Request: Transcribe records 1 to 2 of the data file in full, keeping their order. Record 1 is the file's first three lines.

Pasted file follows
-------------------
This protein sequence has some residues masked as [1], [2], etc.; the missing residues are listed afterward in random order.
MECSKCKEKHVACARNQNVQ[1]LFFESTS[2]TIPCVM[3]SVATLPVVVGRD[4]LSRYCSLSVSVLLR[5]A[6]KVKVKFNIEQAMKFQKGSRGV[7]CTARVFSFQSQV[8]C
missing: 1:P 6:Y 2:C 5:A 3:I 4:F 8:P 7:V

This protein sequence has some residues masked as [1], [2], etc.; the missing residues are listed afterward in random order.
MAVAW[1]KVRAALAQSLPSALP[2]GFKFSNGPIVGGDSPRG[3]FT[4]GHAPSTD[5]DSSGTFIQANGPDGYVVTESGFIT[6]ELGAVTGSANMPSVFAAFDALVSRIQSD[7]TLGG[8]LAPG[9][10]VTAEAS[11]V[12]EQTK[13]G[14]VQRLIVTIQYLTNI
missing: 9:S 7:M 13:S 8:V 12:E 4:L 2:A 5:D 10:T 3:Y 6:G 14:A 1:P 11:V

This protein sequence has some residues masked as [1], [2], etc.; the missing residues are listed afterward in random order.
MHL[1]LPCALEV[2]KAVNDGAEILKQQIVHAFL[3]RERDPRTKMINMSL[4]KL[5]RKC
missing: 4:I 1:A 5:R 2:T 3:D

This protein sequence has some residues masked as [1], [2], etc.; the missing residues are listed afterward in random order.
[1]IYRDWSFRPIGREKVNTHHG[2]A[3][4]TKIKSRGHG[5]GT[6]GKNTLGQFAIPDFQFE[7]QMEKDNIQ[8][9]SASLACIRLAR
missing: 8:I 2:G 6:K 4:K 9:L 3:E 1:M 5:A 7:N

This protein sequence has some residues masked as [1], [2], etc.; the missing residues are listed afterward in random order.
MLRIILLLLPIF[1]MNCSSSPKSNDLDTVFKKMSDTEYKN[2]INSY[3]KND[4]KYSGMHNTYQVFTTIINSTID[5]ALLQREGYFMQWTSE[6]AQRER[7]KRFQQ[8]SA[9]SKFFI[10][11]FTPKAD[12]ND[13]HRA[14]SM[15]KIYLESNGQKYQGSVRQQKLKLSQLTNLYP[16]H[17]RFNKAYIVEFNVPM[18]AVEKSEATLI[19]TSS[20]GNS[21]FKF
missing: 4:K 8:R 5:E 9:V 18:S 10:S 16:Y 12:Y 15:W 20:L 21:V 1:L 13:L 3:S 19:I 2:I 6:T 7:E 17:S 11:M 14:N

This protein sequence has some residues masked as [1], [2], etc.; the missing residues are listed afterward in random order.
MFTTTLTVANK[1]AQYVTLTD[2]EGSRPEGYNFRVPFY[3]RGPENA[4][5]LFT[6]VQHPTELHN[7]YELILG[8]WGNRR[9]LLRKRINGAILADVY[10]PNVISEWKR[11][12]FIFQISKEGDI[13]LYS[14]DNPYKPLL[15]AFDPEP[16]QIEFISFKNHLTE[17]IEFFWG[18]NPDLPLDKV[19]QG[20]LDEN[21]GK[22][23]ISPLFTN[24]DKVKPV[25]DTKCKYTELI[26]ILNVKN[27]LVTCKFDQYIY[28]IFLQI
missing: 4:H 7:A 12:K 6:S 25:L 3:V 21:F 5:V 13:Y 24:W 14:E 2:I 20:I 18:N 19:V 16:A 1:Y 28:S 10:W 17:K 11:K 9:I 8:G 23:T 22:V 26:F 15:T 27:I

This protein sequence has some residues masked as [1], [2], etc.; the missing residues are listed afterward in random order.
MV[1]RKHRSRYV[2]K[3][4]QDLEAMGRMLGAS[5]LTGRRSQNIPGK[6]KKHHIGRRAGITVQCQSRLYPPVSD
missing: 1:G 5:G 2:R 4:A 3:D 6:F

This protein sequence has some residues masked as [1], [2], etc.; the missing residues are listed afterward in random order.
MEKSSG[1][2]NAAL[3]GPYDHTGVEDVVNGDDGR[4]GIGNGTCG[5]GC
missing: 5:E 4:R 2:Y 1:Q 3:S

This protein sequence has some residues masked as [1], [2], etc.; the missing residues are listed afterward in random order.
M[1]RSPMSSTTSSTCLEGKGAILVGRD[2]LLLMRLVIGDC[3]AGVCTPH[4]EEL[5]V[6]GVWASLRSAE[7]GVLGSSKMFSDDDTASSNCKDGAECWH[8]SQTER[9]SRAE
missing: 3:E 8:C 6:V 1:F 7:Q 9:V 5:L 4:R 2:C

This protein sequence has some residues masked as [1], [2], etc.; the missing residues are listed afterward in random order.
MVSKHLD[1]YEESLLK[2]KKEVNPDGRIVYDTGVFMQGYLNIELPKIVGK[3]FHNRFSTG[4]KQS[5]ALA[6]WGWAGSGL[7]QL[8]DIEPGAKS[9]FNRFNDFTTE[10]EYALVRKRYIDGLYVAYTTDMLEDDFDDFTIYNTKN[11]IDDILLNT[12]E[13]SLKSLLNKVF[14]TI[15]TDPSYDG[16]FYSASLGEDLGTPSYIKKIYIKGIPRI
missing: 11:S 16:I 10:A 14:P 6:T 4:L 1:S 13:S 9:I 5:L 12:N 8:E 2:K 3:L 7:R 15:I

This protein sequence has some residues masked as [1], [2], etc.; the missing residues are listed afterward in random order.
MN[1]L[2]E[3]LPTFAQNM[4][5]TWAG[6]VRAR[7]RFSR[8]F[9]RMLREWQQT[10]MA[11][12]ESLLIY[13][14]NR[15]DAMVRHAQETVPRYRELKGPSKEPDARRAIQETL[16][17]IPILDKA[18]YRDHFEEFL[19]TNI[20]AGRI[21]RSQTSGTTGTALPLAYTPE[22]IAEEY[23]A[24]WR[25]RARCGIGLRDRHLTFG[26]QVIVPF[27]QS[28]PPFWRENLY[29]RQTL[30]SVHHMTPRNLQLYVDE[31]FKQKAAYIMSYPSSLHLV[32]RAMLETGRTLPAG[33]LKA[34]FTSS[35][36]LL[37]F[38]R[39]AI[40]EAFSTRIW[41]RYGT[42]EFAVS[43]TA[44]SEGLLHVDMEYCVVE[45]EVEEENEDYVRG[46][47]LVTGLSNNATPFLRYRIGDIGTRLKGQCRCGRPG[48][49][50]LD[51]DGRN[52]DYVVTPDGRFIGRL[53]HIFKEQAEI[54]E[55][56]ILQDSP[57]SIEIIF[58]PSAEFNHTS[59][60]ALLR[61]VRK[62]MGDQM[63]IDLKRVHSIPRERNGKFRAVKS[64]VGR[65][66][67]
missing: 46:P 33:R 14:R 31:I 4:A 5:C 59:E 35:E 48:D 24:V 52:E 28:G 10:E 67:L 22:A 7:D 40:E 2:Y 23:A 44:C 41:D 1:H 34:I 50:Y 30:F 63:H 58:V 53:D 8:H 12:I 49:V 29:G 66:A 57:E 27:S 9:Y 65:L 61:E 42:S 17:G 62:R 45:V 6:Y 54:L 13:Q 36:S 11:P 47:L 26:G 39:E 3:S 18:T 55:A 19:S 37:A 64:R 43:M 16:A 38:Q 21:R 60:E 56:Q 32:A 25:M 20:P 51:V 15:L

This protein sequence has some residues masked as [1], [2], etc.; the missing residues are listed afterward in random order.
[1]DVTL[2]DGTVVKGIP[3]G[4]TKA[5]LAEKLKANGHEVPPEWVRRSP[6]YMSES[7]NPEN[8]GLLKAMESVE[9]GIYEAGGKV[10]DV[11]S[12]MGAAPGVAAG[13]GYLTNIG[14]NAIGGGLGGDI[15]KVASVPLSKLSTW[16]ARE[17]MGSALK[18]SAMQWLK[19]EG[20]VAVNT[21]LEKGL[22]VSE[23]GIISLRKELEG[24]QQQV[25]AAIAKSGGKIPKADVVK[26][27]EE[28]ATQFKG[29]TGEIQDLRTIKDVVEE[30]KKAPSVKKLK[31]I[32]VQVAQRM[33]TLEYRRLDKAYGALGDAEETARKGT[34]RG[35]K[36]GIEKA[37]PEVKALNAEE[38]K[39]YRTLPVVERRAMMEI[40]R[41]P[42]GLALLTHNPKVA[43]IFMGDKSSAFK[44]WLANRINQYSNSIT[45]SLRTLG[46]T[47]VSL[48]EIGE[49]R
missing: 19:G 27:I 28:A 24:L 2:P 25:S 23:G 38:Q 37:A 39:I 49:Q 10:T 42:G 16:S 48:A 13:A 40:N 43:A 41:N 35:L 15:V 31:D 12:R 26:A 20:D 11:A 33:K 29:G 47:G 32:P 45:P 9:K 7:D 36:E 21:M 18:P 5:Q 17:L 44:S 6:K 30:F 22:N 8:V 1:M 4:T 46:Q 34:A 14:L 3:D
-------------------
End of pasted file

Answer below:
This protein sequence has some residues masked as [1], [2], etc.; the missing residues are listed afterward in random order.
MECSKCKEKHVACARNQNVQ[1]LFFESTS[2]TIPCVM[3]SVATLPVVVGRD[4]LSRYCSLSVSVLLR[5]A[6]KVKVKFNIEQAMKFQKGSRGV[7]CTARVFSFQSQV[8]C
missing: 1:P 6:Y 2:C 5:A 3:I 4:F 8:P 7:V

This protein sequence has some residues masked as [1], [2], etc.; the missing residues are listed afterward in random order.
MAVAW[1]KVRAALAQSLPSALP[2]GFKFSNGPIVGGDSPRG[3]FT[4]GHAPSTD[5]DSSGTFIQANGPDGYVVTESGFIT[6]ELGAVTGSANMPSVFAAFDALVSRIQSD[7]TLGG[8]LAPG[9][10]VTAEAS[11]V[12]EQTK[13]G[14]VQRLIVTIQYLTNI
missing: 9:S 7:M 13:S 8:V 12:E 4:L 2:A 5:D 10:T 3:Y 6:G 14:A 1:P 11:V